Chonnam Med J.  2020 Jan;56(1):20-26. 10.4068/cmj.2020.56.1.20.

Fluoxetine Induces Apoptotic and Oxidative Neuronal Death Associated with The Influx of Copper Ions in Cultured Neuronal Cells

Affiliations
  • 1Department of Pharmacology, Chonnam National University Medical School, Hwasun, Korea. jkkim57@jnu.ac.kr

Abstract

We examined the effect of fluoxetine, a selective serotonin reuptake inhibitor antidepressant, on neuronal viability in mouse cortical near-pure neuronal cultures. Addition of fluoxetine to the media for 24 hours induced neuronal death in a concentration-dependent manner. To delineate the mechanisms of fluoxetine-induced neuronal death, we investigated the effects of trolox, cycloheximide (CHX), BDNF, z-VAD-FMK, and various metal-chelators on fluoxetine-induced neuronal death. Neuronal death was assessed by MTT assay. The addition of 20 µM fluoxetine to the media for 24 hours induced 60-70% neuronal death, which was associated with the hallmarks of apoptosis, chromatin condensation and DNA laddering. Fluoxetine-induced death was significantly attenuated by CHX, BDNF, or z-VAD-FMK. Treatment with antioxidants, trolox and ascorbate, also markedly attenuated fluoxetine-induced death. Interestingly, some divalent cation chelators (EGTA, Ca-EDTA, and Zn-EDTA) also markedly attenuated the neurotoxicity. Fluoxetine-induced reactive oxygen species (ROS) generation was measured using the fluorescent dye 2"²,7"²-dichlorofluorescin diacetate. Trolox and bathocuproine disulfonic acid (BCPS), a cell membrane impermeable copper ion chelator, markedly attenuated the ROS production and neuronal death. However, deferoxamine, an iron chelator, did not affect ROS generation or neurotoxicity. We examined the changes in intracellular copper concentration using a copper-selective fluorescent dye, Phen Green FL, which is quenched by free copper ions. Fluoxetine quenched the fluorescence in neuronal cells, and the quenching effect of fluoxetine was reversed by co-treatment with BCPS, however, not by deferoxamine. These findings demonstrate that fluoxetine could induce apoptotic and oxidative neuronal death associated with an influx of copper ions.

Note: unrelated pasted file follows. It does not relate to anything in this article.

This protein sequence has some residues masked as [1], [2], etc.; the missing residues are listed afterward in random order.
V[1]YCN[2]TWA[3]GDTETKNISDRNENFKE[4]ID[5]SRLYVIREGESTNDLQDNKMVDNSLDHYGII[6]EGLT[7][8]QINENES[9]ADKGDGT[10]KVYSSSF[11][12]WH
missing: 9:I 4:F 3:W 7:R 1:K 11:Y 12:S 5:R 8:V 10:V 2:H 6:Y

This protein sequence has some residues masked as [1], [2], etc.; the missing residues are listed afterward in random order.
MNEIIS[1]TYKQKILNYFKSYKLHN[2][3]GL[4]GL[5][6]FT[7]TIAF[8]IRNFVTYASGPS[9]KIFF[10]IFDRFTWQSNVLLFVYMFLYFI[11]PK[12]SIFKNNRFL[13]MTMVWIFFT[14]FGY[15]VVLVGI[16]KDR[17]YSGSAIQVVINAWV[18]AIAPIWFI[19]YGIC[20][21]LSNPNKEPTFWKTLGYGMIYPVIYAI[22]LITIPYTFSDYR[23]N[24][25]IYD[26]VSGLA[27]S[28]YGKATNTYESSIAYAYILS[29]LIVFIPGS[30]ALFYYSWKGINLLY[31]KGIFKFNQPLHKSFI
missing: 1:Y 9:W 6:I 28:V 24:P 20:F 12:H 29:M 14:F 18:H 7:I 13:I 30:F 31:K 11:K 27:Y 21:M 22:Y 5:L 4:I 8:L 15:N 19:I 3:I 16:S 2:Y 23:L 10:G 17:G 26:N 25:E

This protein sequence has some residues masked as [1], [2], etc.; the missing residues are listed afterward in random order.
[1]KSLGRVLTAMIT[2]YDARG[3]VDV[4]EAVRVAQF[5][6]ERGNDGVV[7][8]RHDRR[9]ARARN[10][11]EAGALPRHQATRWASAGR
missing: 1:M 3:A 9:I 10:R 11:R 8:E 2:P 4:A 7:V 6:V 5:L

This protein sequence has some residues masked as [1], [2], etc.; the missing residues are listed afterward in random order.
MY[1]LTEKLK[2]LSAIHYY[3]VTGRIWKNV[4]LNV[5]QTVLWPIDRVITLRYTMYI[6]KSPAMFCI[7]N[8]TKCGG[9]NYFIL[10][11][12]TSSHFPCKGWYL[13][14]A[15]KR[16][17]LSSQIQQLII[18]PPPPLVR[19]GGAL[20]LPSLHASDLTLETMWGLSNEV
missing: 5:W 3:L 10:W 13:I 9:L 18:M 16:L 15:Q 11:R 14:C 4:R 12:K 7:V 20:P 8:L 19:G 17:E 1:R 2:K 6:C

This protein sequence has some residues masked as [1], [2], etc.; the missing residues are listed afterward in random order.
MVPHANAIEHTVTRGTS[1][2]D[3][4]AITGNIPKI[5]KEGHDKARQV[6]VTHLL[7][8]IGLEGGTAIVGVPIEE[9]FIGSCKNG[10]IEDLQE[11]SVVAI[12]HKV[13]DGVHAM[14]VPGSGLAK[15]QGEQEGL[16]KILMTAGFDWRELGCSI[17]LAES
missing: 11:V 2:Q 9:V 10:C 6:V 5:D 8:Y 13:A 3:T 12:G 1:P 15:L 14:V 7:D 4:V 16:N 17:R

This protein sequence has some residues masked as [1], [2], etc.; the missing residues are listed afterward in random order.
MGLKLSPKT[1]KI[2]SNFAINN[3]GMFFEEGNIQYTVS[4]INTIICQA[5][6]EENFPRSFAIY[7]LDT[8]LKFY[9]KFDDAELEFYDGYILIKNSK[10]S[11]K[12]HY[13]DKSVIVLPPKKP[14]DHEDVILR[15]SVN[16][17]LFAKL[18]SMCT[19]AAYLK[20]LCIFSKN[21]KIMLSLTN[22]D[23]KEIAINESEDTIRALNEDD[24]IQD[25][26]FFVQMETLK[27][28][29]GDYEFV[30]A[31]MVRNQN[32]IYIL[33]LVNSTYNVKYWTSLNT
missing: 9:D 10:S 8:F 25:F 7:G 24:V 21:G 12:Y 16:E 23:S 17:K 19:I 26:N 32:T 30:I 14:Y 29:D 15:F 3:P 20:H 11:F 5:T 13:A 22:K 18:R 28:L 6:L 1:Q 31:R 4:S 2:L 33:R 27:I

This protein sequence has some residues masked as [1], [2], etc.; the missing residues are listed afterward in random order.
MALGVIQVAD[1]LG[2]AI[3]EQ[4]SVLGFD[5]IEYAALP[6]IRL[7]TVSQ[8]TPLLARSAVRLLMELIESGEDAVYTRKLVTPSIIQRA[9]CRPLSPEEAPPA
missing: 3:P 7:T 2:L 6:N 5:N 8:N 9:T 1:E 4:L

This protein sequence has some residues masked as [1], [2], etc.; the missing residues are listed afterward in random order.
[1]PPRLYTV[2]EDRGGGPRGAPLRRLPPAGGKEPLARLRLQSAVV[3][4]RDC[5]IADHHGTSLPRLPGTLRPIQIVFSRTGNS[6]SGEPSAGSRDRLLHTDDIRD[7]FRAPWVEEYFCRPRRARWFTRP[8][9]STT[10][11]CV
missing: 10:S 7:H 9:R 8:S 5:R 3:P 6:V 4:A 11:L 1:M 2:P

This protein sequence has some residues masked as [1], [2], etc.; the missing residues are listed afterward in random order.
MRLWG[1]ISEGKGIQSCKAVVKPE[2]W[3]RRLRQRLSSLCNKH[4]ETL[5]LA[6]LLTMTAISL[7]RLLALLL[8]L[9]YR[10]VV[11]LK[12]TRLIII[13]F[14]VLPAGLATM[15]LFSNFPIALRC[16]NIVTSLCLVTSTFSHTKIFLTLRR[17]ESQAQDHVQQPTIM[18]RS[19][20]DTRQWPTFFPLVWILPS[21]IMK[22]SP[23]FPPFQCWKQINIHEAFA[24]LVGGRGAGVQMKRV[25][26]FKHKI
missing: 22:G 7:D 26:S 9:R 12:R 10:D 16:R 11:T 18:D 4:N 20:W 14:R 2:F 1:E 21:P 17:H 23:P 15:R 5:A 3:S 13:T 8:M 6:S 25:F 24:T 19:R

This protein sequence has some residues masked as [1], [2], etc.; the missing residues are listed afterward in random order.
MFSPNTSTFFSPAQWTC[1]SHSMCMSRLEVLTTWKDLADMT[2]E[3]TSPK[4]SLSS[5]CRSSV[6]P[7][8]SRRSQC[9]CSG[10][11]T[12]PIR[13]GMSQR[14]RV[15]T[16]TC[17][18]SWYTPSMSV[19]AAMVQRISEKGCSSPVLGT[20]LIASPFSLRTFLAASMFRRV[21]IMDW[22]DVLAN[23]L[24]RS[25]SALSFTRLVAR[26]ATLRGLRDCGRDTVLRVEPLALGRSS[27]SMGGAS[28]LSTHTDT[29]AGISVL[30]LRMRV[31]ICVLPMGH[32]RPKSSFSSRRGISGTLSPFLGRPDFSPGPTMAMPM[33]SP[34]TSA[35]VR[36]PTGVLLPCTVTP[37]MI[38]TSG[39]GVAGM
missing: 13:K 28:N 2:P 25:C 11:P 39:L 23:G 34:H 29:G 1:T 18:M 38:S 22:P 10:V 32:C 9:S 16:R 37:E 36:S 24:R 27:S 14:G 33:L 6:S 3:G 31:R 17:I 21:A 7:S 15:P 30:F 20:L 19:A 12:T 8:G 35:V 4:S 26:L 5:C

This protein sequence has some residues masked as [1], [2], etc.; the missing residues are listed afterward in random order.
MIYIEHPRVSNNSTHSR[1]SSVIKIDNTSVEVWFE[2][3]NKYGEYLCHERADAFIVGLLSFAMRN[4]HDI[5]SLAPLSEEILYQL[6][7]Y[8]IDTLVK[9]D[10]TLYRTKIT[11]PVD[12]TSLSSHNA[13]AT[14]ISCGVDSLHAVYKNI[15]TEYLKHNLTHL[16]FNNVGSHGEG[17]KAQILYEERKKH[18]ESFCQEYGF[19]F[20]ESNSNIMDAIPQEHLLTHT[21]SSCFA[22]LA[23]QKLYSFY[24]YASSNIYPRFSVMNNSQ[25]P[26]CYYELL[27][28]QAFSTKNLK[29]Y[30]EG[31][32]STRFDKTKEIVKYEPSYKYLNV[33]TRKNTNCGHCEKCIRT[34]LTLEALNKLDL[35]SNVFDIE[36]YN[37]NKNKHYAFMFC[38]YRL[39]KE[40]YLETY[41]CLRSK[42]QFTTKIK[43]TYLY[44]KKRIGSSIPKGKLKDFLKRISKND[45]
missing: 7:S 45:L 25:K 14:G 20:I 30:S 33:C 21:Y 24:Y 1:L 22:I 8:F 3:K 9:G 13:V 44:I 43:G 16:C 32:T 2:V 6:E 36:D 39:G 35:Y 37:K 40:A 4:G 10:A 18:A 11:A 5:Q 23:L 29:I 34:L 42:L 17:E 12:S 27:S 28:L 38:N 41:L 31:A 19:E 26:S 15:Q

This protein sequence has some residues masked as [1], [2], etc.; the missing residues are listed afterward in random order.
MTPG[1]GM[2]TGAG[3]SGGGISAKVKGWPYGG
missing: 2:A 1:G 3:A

Keyword

Fluoxetine; Neurons; Cell Death; Reactive Oxygen Species; Copper

MeSH Terms

Animals
Antioxidants
Apoptosis
Brain-Derived Neurotrophic Factor
Cell Death
Cell Membrane
Chelating Agents
Chromatin
Copper*
Cycloheximide
Deferoxamine
DNA
Fluorescence
Fluoxetine*
Ions*
Iron
Mice
Neurons*
Reactive Oxygen Species
Serotonin
Antioxidants
Brain-Derived Neurotrophic Factor
Chelating Agents
Chromatin
Copper
Cycloheximide
DNA
Deferoxamine
Fluoxetine
Ions
Iron
Reactive Oxygen Species
Serotonin

Figure

  • FIG. 1 Fluoxetine-induced apoptotic neuronal death in mouse cortical cultures. (A) Concentration-dependent neurotoxic effects of fluoxetine measured at the end of a 24-hour exposure in neuronal cultures. Cell viability was measured by MTT assay. Each point and vertical bar represents the mean±SEM from 8-24 wells. (B-left) Electrophoretic laddering of neuronal cell DNA induced by 20 µM fluoxetine. DNA was isolated at 6 and 24 hours after exposure to 20 µM fluoxetine, and 4 µg was separated on an 1.5% agarose gel stained with ethidium bromide. (B-right) Fluorescent photomicrographs from typical representative fields (200×field) of cells taken after a 12-hour exposure to sham wash (Sham) or 20 µM fluoxetine (FLX). Arrows indicate the fragmented and condensed chromatin stained with SYTOX green. (C) Effects of treatment with 0.1 µg/mL cycloheximide (CHX), 100 nM BDNF, and 100 µM z-VAD-FMK (ZVAD) on the 20 µM fluoxetine-induced neuronal death at the end of a 24-hour exposure. The mean±SEM from 8-24 wells is shown. *Significantly different from the corresponding fluoxetine-treated control group (p<0.01).